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Friday, October 25, 2019 

Norsepower, together with project partners Maersk Tankers, Energy Technologies Institute (ETI) and Shell International Trading and Shipping, have announced the trial results of two 30m Norsepower Rotor Sails onboard the product tanker 'Maersk Pelican.'

The Rotor Sails were installed on the vessel in August 2018. Aggregated total fuel saving from 1 September 2018 to 1 September 2019 was confirmed to be 8.2% over a baseline figure established prior to installation. This is equivalent to approximately 1,400 tonnes of CO2. Lloyd’s Register’s (LR’s) Ship Performance Group analysed and validated the performance data during the project to ensure an impartial assessment.

“During the one-year trial period on Maersk Pelican, crew and operators have reported positively on the usability, safety and performance of the Rotor Sails in all conditions,” said Tommy Thomassen, CTO Maersk Tankers. “Maersk Tankers and the industry have developed and tested a number of technological solutions, which contribute to reducing fuel consumption and associated emissions. We see wind technology as one of the technologies that can give us a real breakthrough in reducing CO2 and help us achieve our emission-reduction target of 30% by 2021. We will closely follow the development around the financial and commercial viability of the technology for potential future installations on some of our other larger vessels, while we have decided that Maersk Pelican will continue to sail with the Rotor Sails.”

Dr Chris Craddock, Technical Advisory & Ship Performance Manager, Lloyd’s Register, said: “As the independent performance verifier of the Norsepower Rotor Sail, LR sees our role as a trusted independent expert, assessing the return on investment for new technologies that address the challenges of decarbonisation. Wind power technologies are part of the solution, and the Norsepower Rotor Sail has proven itself to save fuel and reduce emissions.”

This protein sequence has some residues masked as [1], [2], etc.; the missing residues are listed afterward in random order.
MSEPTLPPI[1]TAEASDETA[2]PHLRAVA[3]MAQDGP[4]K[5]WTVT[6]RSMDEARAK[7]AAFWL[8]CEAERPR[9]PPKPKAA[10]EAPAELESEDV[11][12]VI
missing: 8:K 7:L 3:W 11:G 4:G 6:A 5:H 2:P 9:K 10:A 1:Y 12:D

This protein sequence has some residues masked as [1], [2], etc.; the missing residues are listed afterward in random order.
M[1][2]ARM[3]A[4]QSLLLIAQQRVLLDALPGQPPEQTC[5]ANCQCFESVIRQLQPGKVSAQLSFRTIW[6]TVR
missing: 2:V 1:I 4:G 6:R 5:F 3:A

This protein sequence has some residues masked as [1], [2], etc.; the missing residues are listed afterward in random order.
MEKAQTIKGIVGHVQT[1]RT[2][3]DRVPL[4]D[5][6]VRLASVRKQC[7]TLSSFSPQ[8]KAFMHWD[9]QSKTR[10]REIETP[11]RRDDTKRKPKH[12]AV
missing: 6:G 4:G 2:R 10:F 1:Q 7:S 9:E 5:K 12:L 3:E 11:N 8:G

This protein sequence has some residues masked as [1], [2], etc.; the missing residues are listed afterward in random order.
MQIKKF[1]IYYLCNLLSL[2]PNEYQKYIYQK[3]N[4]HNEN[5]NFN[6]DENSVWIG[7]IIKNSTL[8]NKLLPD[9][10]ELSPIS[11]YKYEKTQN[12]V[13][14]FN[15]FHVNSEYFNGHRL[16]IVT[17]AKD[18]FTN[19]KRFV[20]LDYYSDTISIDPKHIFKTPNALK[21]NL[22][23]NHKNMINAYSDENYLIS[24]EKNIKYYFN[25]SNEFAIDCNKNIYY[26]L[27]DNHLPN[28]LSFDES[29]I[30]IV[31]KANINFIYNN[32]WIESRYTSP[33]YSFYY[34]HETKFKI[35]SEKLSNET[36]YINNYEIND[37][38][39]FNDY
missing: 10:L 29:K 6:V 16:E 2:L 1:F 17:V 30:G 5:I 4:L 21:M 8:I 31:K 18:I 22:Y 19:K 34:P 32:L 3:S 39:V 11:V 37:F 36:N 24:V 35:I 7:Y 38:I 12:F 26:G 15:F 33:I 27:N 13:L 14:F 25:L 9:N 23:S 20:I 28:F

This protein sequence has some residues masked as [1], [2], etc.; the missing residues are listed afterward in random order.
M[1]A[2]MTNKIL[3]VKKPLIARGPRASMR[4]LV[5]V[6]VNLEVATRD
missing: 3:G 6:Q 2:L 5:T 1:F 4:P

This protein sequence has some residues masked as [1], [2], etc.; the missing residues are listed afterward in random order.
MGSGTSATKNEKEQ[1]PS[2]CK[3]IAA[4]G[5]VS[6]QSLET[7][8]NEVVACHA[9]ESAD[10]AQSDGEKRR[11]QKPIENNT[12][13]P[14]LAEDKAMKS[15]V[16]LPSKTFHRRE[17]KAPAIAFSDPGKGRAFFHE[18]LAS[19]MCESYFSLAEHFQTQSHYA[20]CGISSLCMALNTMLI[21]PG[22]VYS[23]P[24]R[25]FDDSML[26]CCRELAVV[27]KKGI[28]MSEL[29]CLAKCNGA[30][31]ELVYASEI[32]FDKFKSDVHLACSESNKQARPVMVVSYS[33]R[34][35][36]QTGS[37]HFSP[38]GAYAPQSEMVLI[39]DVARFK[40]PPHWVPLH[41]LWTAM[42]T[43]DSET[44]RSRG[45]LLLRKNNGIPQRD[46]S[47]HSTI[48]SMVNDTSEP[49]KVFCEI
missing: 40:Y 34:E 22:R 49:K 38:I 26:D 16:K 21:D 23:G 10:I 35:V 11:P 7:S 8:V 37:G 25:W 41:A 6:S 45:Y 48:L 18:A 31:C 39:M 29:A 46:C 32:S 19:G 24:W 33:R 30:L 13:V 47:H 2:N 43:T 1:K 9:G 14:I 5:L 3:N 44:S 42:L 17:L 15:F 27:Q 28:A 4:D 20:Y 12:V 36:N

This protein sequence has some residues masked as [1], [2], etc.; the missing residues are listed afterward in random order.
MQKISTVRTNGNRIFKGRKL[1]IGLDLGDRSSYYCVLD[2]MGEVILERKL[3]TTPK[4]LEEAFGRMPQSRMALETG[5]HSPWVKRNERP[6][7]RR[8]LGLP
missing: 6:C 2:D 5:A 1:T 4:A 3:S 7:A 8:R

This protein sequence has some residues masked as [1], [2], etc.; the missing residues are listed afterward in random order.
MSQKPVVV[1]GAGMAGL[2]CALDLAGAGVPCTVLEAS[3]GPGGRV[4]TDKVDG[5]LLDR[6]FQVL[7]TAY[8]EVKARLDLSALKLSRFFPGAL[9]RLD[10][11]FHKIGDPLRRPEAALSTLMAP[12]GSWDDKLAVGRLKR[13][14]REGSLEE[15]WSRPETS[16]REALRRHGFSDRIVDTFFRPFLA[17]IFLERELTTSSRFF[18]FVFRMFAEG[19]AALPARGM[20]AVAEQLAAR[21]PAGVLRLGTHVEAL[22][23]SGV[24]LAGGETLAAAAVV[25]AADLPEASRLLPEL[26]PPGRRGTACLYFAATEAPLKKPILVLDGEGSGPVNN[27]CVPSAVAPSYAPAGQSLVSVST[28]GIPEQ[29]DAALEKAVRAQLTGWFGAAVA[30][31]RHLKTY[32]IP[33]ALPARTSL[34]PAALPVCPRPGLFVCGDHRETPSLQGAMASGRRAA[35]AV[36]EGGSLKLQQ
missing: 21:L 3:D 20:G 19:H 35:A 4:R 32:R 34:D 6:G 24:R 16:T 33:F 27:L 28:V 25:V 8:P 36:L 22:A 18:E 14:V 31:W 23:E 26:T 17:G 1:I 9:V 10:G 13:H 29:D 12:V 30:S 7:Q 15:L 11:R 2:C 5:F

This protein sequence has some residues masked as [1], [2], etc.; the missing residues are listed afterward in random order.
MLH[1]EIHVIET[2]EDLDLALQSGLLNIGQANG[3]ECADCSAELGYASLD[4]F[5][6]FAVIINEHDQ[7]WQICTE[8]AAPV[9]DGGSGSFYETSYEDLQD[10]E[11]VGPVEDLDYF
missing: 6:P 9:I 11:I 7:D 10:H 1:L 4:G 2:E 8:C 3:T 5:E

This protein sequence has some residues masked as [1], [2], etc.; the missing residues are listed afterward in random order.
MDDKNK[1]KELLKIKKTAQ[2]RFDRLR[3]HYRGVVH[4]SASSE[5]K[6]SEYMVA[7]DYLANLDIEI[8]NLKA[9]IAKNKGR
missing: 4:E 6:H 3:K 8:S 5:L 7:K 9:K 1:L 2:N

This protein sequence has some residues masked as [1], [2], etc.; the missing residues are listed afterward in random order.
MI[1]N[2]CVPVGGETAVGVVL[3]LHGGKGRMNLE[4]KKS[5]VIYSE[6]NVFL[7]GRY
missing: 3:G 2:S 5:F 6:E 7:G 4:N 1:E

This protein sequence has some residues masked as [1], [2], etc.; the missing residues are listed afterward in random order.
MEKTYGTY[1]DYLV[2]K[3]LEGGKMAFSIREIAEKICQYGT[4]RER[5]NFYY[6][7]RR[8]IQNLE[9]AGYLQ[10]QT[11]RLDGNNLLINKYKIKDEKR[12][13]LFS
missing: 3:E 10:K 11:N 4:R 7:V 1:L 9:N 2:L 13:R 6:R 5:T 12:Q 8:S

Tuomas Riski, CEO said: “With the Maersk Pelican, there are three vessels in daily commercial operation using Norsepower’s Rotor Sails. Each of these cases represents a very different vessel type and operational profile, demonstrating the widespread opportunity to harness the wind through Rotors Sails across the maritime industry.”

In a simulation model, Norsepower has shown that the current Rotor Sails operating in global average wind conditions of all shipping routes yields a savings potential up to 12% on fuel and emissions. Based on the same simulation model, Norsepower estimates that applying Rotor Sail technology to the global tanker fleet would reduce annual CO2 emissions by more than 30 million tonnes.

“Through future advances in technology we believe the Rotor Sails can contribute even more as one of the solutions to tackle CO2 emissions within the shipping industry,” said Riski.

Darryl Hylands, Programme Manager, HDV, Energy Technologies Institute (ETI) said: “This is one of ETI’s large scale demonstration projects aiming to accelerate low carbon technologies. Successfully demonstrating this technology at scale shows its capability to significantly reduce fuel costs and environmental impact of the shipping industry. On certain routes during the trial the vessel achieved fuel savings way beyond the average of 8.2% even with average wind conditions. There is a clear potential to achieve higher fuel savings, and hence CO2 savings, on routes with more favourable wind conditions, which further improves the commercial viability of the technology.”

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